This is my second participation in LD, the first one being LD22. I really loved the last compo, and I know I’d never forget myself if I miss this one (the prototype I made for the LD22 was used as a starting base for a much bigger, personal, project). I’m a decent C++ coder and thanks to AGK (library) I can get a 2D game up and running for iOS, Android and PC in a couple of hours.
So if anyone is looking to join the jam, drop me a message on twitter (@zapakitul), or leave a comment here.
Previous post here.
My entry for LD22 has been completed and uploaded. Tomorrow I’ll make a full Post Mortem containing a Game Design Document, and my thoughts on what went right, wrong and what could have been done to improve it further. For now, all I can say is the following:
- I’m proud of my entry. During the past 48 hours the game has gone through allot of design changes. What first started as an FPS, soon became a morph between a Top-down shooter with a capture the flag (briefcase) mode, with American Football elements (such as Touchdown). Only during my second day did I realize that the game was by no mean fun when chased down by an entire team. Writing AI for the team mates was a no-no due to the short amount of time left, so I scraped the basic mechanics and came up with a new one.
- I’m happy with the current gameplay mechanic. Using a defensive weapon for offense is something not many games tackled, or at least no any that I know off. In this prototype I tackled two ways of using the shield, one in which the player acts a bulldozer, pushing his enemies into pits, and another where the shield is used to deflect bullets towards his attackers.
- I’m not much of an artist but I feel that the current art style is decent.
- I’m happy with the amount of features this game contains (although not all are used now). In just 48 hours I managed to integrate a TDS camera (with an alternate FPS version, currently locked), collision, AI (when the prototype was meant as a Capture the Flag game, I implemented two types of behaviour for the enemies: Attackers and defenders. The Attackers charged towards the player if he was near them, while defenders rushed to the touch down zone, forming a human/robot shield) and basic physics.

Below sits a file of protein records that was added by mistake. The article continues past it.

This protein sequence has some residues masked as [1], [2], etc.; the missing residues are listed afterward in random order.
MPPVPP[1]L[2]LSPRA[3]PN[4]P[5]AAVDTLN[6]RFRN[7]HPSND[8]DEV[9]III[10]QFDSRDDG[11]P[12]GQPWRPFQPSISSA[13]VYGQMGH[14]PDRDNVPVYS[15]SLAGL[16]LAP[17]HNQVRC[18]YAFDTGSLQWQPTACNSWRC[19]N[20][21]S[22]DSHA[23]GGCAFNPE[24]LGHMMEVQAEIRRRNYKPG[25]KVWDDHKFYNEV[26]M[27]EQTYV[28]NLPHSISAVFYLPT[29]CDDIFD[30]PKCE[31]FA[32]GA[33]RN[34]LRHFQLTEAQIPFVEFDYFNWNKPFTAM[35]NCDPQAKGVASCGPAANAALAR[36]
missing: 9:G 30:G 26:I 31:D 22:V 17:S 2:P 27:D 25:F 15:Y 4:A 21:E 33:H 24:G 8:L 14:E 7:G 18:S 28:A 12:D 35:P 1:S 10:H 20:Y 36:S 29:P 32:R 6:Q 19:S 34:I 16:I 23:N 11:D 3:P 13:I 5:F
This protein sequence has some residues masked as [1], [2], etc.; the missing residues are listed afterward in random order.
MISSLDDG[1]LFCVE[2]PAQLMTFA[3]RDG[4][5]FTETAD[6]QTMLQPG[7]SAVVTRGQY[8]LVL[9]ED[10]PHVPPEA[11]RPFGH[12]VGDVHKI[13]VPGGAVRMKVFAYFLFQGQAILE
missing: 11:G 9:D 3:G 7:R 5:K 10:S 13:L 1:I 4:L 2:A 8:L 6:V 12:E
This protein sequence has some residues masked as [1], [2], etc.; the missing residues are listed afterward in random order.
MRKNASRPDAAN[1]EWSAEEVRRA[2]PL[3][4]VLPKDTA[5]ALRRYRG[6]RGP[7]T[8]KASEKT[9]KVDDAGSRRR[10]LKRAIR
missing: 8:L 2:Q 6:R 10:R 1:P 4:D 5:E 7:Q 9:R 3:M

As I said before, a Post Mortem will arrive soon, in which I will explain how I have arrived to this current gameplay mechanics, what I had to scrap and why. Till then, I’ll leave you guys with today’s Timelapse, and a bunch of screenshoots.
Download Cyber Shield.
Previous post here.
Ok, all basic mechanics are in place. I’ve decided to remove a few stuff in the end, but it’s for the better. The shield mechanic is now in place and it is the main attraction as o now. Dashing and Shielding are now separated (Shift – Dash, Space – Shield) from one another for better control over the character. The Main Menu is in place, although it lacks a Background. I’ve also finished the 1st level (easy), with 8 pits that warmly wait for the enemies to fall into them.
Death cam and Victory cam have been added (camera zooms in on the player, and rotates). Gonna add a special kind of mood to both cams (dark/grey for death, something else for victory).
I’m going to spend the next 4 hours adding more visual goodies (blur for dash, slow-mo camera when enemies fall into pit, a damage overlay for the player). After that I will try my best with sound and music. Time to get back to work, hence not much time is left, and more is needed to be done.
Here’s a Screenshot of the Main Menu:
And here’s the shield animation:
Previous post here.
Thinks are starting to tie up together, now that I also finished adding the Shield Mechanic for the player. Now, besides being able to dash for a limited amount of time, our little lonely-protagonist can spawn a shield that protects him from evil bullets, and also tosses baddies aside!
The AI has also been improved, Attackers now have a FieldOfView distance. They only engage the player if they spot him, so good bye having a huge swarm of enemies behind the player. This also allows better tactics in the game, as enemies are now evenly spread through the field.
Here’s a small video showcasing the shield: